When the news surfaced in late 2009 that Genesis were getting inducted into the Rock and Roll Hall of Fame, it briefly seemed like the Peter Gabriel–led lineup of the band might actually perform together for the first time in nearly 30 years. Sadly, the original Genesis frontman was deep into rehearsals with an orchestra in England for his upcoming New Blood tour and simply didn’t have the time to hop across the pond for the New York event. Phil Collins could have theoretically jumped in, but they’ve never been a group to get onstage with anything less than months of rehearsal.
It could have led to a Kiss-like situation where nobody performed, but the Rock and Roll Hall of Fame wisely looked towards another band with a huge, passionate cult audience and an appetite for long, complex songs: Phish. “It’s impossible to overstate what a huge impact this band and their musical philosophy had on me as a young musician,” Trey Anastasio said in his induction speech. “I’m forever in their debt … Their urge to breakdown every musical barrier never diminished.”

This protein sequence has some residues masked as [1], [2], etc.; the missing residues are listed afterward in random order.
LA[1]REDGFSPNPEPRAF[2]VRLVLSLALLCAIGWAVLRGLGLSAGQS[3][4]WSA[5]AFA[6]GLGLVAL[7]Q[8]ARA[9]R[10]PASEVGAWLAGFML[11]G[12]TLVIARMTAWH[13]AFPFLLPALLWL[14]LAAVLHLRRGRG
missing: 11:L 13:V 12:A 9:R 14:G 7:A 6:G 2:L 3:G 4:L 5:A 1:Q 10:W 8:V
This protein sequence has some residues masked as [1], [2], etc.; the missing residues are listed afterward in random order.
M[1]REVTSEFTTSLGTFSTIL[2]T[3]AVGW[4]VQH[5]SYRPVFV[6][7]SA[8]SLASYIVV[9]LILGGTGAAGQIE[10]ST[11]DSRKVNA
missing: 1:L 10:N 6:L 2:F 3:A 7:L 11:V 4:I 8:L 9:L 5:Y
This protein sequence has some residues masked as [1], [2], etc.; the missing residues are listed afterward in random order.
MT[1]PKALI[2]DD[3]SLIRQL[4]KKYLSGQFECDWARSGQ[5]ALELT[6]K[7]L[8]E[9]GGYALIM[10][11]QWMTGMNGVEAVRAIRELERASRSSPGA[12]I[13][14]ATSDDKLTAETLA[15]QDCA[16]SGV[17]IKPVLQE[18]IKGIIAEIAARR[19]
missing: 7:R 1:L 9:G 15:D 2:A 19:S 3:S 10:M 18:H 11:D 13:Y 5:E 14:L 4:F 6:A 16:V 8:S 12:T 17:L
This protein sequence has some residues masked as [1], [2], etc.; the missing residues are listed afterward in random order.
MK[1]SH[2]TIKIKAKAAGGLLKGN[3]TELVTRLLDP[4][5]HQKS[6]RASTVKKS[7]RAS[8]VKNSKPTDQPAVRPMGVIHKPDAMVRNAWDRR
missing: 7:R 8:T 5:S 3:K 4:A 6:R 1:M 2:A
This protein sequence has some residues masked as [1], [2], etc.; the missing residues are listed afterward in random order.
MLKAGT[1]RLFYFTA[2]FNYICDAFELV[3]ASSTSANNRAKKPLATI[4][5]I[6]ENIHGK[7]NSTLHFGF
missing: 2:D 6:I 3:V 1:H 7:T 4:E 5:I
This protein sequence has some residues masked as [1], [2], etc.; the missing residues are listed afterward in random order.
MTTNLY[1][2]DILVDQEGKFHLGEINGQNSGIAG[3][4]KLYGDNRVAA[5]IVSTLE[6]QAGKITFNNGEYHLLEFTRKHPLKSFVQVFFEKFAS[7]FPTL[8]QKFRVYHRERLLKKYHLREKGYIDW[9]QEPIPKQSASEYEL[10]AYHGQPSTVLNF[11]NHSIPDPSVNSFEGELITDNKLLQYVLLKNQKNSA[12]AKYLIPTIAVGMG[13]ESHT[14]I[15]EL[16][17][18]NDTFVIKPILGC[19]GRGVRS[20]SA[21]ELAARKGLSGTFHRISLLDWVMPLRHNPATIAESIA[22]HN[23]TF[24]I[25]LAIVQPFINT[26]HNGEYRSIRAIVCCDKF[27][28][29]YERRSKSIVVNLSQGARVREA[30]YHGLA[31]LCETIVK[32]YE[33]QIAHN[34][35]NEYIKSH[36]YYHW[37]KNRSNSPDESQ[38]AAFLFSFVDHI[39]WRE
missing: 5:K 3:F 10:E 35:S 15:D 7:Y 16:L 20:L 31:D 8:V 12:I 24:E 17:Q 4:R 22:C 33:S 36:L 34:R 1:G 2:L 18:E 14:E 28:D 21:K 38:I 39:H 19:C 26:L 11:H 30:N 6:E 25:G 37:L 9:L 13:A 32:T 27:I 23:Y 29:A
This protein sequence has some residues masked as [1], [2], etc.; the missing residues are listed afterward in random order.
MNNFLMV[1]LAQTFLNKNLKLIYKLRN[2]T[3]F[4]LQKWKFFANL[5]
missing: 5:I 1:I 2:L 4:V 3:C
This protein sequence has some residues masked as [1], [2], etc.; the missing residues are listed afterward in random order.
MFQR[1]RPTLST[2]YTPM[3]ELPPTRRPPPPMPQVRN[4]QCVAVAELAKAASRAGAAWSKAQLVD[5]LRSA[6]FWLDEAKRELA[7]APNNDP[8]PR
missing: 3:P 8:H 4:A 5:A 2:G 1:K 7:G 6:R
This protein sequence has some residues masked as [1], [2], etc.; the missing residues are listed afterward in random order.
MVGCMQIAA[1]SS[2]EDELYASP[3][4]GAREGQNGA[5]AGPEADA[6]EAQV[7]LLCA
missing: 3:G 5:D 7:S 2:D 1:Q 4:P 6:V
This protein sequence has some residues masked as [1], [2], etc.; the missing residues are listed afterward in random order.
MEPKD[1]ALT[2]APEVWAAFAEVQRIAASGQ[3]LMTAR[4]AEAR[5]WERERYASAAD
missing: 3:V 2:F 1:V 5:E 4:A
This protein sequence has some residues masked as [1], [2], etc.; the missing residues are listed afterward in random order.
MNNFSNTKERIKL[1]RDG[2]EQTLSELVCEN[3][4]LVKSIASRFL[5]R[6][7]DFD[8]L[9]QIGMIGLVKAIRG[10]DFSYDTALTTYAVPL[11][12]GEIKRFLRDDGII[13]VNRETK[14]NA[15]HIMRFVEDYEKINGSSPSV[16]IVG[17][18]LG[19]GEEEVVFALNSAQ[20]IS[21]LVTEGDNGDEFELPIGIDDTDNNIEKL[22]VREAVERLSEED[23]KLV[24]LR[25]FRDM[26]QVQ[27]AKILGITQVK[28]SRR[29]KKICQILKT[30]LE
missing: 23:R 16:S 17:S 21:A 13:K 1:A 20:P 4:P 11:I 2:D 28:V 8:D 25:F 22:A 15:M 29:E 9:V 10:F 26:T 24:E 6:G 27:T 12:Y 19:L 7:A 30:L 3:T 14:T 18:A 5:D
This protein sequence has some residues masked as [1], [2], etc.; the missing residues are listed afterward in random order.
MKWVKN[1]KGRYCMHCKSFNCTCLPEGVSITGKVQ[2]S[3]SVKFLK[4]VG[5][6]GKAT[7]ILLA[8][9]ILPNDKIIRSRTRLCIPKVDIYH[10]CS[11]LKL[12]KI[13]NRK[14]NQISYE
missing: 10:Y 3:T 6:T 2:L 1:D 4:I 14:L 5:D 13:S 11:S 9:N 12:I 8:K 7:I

The guys in Genesis knew virtually nothing about Phish when they learned they were honoring them at the Hall of Fame, and originally thought it was going to be former Marillion frontman Fish, but they were clearly quite flattered by Anastasio’s gushing speech, which was preceded by a remarkably faithful rendition “Watcher of the Skies.” Phish’s take on the 1972 classic kicked off the entire night, and keyboardist Page McConnell deserves much props for perfectly recreating the long mellotron intro.
Looking back at it a few years later, Genesis guitarist Mike Rutherford had some regrets. “We should have played,” he said. “We just couldn’t get it together. I didn’t know much about Phish before this and it was weird watching someone else play this song, but they did a really nice job.”